May 20, 2013
WASHINGTON — The former top federal prosecutor in Arizona retaliated against the lead whistle-blower in the Fast and Furious gun-smuggling scandal by leaking an internal report that suggested the whistle-blower once favored allowing illegal gun sales as a way to track weapons to drug cartels in Mexico, the Justice Department‘s inspector general’s office said Monday.
Dennis K. Burke, who resigned from the U.S. attorney’s office following the Fast and Furious matter, told investigators that he leaked an internal memorandum to a television producer in which ATF Special Agent John Dodson discussed an earlier case involving gun trafficking on the border. Burke told investigators that he did not believe he had done anything illegal.
However, he was sharply admonished by his supervisor, the deputy attorney general in Washington. He was prodded to resign over Fast and Furious and left the U.S. attorney’s office in Phoenix in August 2011. Until then he had been seen as a rising Democratic political star.
Under the Fast and Furious program, the federal Bureau of Alcohol, Tobacco, Firearms and Explosives purposely allowed hundreds of guns to be illegally purchased in the hope of tracking them to Mexican cartel leaders. Instead, almost all of the firearms were lost. Two turned up at the site of the slaying of Border Patrol Agent Brian Terry in southern Arizona in December 2010.
Burke could not be reached for comment Monday.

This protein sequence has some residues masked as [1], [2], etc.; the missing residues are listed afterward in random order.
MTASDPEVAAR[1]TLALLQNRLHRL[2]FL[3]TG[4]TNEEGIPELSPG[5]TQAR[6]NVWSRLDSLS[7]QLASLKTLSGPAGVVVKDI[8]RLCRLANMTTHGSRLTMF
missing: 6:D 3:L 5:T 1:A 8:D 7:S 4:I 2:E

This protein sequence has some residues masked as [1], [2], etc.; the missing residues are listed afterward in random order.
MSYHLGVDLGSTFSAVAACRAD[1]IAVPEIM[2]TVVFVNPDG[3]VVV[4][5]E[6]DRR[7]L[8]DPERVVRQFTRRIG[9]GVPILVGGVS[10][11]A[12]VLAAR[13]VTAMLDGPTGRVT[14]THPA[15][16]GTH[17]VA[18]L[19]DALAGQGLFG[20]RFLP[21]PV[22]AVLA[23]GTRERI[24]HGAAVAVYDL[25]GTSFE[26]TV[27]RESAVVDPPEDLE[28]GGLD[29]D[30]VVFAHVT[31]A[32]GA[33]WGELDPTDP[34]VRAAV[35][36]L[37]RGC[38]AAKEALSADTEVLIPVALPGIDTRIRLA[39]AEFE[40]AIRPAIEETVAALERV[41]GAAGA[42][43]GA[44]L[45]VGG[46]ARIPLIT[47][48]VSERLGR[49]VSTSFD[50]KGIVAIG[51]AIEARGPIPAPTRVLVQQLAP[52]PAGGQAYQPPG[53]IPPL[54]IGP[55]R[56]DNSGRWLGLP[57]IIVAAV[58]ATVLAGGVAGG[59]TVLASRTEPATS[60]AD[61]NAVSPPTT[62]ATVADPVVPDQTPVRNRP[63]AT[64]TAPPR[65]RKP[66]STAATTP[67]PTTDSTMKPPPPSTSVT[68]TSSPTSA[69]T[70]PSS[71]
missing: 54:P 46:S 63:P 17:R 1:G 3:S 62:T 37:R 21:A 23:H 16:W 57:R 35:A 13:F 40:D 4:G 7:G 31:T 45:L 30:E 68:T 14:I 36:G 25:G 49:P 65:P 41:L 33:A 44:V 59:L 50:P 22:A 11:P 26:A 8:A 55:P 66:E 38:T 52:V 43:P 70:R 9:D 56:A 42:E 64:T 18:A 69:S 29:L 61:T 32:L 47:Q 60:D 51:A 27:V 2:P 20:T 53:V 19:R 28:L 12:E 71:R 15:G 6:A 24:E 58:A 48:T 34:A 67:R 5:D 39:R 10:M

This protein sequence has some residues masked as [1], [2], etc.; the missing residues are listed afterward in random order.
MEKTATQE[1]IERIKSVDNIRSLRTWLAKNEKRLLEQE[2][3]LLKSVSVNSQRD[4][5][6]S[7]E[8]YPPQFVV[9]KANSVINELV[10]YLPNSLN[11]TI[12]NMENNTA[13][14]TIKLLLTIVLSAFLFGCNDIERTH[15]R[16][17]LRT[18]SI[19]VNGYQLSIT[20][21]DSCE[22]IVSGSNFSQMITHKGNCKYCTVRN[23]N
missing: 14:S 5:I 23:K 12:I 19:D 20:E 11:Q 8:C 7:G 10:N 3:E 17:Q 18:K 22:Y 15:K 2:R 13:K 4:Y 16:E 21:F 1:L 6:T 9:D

In November, the inspector general’s office issued a report sharply criticizing the ATF for Fast and Furious. The findings Monday were a follow-up to that report and determined that “Burke’s disclosure was likely motivated by a desire to undermine Special Agent’s Dodson’s public criticisms of Operation Fast and Furious.”
The Dodson memo discussed a case he worked on in which he served as an undercover agent posing as an illegal straw purchaser providing firearms to a trafficker, and he discussed the tactic of “walking” firearms as a way to build an investigation. Burke saw the document as evidence that Dodson also condoned “gun walking” investigations, and personally emailed it to a friend in Washington with the intent of sharing it with a Fox News producer.
The inspector general’s report said Burke told both Deputy Atty. Gen. James M. Cole and the inspector general that he had leaked the internal memo. He said he did so thinking it was already in the hands of congressional investigators and would come out eventually. Nevertheless, Burke acknowledged it had been a “mistake” to leak the document.
Burke’s departure came after he also leaked a separate internal memo to the New York Times about the guns recovered at the site of the Terry slaying. Burke admitted he had leaked the memo, which was published on the paper’s website with his fax number on the copy. Cole called the leak “another horrible incident of bad judgment.”
The inspector general referred the Burke matter to the Justice Department’s Office of Professional Responsibility to determine whether Burke’s behavior violated any state bar association rules of conduct. It was unclear whether the office would go further and open a broader investigation.
Before he stepped down, Burke had a promising political future and had built a strong record for being tough on border crime. He was seen as a likely Democratic candidate for governor or senator from Arizona, and he had been a protege of Janet Napolitano, now secretary of the Homeland Security Department, who earlier served as attorney general and governor in Arizona.